Galaxies are composed mostly of 1) gas, 2) stars/stellar-like objects and 3) dark matter. A collision between two galaxies is devastating for the gas (a shock wave is driven through the gas clouds, heating and compressing the gas which leads to star formation in colliding galaxies).
On the other hand, the stars should emerge unscathed. The typical star in a galaxy is an M dwarf, of which they are about 20 pc-2 in the solar neighborhood. The typical radius, RM of these stars is 4.4x1010 cm, which gives a fraction of the area of the galactic disk filled by the disks of these stars to be
thus, even a direct hit between galaxies means that the probability that even one of the 1013 stars would collide is quite small.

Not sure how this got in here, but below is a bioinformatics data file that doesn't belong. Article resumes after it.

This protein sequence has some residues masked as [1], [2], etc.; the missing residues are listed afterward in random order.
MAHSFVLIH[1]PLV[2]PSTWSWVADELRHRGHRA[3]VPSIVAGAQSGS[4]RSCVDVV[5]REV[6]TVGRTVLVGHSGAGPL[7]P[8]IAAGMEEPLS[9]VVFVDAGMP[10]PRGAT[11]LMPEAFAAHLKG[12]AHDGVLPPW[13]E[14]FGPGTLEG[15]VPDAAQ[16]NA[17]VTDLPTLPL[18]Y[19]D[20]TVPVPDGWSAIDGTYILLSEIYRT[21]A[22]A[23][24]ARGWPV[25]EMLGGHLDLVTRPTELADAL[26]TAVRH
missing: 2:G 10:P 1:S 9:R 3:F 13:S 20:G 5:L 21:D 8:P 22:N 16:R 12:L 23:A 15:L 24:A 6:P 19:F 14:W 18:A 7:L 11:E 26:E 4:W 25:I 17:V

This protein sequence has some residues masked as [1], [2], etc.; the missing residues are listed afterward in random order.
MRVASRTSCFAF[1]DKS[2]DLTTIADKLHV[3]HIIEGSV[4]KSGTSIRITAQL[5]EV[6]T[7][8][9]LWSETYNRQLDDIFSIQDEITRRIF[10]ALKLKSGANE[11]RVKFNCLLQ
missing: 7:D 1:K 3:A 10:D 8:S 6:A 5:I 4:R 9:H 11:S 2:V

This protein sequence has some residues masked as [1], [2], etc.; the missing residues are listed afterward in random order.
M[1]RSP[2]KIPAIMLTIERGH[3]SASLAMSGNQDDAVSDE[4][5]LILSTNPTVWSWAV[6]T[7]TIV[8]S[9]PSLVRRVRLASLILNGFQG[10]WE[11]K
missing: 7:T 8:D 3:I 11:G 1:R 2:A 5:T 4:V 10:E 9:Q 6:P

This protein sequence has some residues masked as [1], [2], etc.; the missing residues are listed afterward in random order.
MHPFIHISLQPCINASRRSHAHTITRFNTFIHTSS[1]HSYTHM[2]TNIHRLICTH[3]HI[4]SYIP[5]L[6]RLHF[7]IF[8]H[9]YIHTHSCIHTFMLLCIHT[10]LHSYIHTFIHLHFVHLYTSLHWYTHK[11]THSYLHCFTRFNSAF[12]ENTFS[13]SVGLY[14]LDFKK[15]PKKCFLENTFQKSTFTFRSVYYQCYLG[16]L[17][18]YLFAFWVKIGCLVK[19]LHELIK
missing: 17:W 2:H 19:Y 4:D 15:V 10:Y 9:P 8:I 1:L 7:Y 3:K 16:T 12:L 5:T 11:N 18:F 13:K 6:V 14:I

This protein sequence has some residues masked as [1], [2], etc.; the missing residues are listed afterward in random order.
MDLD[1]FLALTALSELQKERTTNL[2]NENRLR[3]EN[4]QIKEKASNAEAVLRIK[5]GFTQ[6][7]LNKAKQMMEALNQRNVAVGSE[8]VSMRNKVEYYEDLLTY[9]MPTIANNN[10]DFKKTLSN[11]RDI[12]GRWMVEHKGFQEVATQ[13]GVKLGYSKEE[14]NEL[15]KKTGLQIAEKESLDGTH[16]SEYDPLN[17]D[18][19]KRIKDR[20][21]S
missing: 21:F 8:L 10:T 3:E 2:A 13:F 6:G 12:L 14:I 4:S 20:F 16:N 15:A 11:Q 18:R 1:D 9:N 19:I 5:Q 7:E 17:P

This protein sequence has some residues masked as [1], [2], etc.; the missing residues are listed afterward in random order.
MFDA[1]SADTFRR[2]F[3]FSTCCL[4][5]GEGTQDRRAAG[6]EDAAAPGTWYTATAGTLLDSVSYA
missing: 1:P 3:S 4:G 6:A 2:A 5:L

However, the distribution and dynamics of the stars would be radically changed by a collision, or near-miss, due to the deflection by the satellite galaxy's gravitational potential. Thus, began the study of colliding or interacting galaxies in the early 70's.
What started all this speculation on galaxy collisions? The Arp Atlas of Peculiar Galaxies
These unusual objects in the Arp Atlas motivated a series of studies using primitive N-body simulations (N = few 100 particles). The most famous were the Toomre and Toomre simulations (circa 1972).